Despite these examples, however, the presence of cameras has almost certainly curtailed the excesses of most TDs. As the veteran political journalist Stephen Collins observed, "far worse things" have been said in our parliament, particularly in earlier years, when members expected a level of editorial discretion (or deference) on the part of the print media. Two of the more egregious purveyors of racist and anti-Semitic language within the Dáil came from opposite ends of the civil war divide: Oliver J. Flanagan, initially an Independent and latterly a Fine Gael minister, and Martin Corry, an IRA veteran and long-serving Fianna Fáil member for Cork.

Immensely popular in his Laois-Offaly constituency, Flanagan’s early political career demonstrated something of an obsession with the perceived power of what he described as the "Jew-Masonic System". Though Ireland’s Jewish population was small, he feared their influence would undermine this nation’s "Christian values" and independence. In a particularly disturbing contribution in 1943, he opined that "there is one thing that Germany did, and that was to rout the Jews out of their country. Until we rout the Jews out of this country it does not matter a hair’s breadth what orders you make. Where the bees are there is the honey, and where the Jews are there is the money."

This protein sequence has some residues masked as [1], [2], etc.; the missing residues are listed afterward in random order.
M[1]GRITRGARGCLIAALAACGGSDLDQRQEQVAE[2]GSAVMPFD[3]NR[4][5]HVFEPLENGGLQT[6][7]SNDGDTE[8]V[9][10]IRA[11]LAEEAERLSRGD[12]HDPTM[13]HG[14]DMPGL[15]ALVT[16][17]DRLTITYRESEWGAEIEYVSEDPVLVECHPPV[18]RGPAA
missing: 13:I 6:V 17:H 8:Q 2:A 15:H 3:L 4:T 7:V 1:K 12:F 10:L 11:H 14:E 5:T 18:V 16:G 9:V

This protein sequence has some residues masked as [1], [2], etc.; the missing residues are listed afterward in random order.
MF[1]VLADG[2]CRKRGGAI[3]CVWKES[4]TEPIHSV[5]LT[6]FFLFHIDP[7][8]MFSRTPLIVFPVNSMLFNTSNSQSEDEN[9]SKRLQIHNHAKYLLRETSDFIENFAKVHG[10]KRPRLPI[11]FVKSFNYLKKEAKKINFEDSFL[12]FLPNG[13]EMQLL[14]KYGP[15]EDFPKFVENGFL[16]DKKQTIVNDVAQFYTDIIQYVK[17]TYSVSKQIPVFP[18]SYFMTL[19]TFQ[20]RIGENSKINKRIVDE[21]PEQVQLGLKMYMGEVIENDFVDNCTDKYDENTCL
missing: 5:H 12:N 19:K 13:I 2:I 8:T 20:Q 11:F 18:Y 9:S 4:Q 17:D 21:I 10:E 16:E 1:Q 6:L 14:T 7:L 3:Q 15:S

The Dáil record demonstrates that Corry was not shy in his use of the "N-word" and expressed racist views on occasion with respect to sub-Saharan Africans. During a 1938 Dáil speech, he advocated the use of poison gas in Northern Ireland as a means to solve partition, a remark that, given previous boasts of alleged kills during his IRA career, could scarcely be regarded as simply a joke in poor taste.